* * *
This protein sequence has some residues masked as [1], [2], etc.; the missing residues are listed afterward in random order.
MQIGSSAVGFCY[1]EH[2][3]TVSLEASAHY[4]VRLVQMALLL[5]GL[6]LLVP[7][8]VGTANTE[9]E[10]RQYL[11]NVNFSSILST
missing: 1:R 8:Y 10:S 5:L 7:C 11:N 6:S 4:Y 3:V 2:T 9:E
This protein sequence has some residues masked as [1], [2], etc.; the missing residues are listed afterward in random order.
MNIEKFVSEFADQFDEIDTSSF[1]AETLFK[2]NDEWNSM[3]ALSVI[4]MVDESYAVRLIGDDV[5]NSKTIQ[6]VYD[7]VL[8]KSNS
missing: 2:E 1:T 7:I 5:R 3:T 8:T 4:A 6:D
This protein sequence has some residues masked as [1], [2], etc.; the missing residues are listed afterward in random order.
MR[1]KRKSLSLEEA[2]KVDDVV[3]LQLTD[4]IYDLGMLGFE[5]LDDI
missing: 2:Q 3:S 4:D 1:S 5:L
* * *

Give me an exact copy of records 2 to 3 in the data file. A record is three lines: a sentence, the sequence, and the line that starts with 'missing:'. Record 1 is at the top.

This protein sequence has some residues masked as [1], [2], etc.; the missing residues are listed afterward in random order.
MNIEKFVSEFADQFDEIDTSSF[1]AETLFK[2]NDEWNSM[3]ALSVI[4]MVDESYAVRLIGDDV[5]NSKTIQ[6]VYD[7]VL[8]KSNS
missing: 2:E 1:T 7:I 5:R 3:T 8:T 4:A 6:D
This protein sequence has some residues masked as [1], [2], etc.; the missing residues are listed afterward in random order.
MR[1]KRKSLSLEEA[2]KVDDVV[3]LQLTD[4]IYDLGMLGFE[5]LDDI
missing: 2:Q 3:S 4:D 1:S 5:L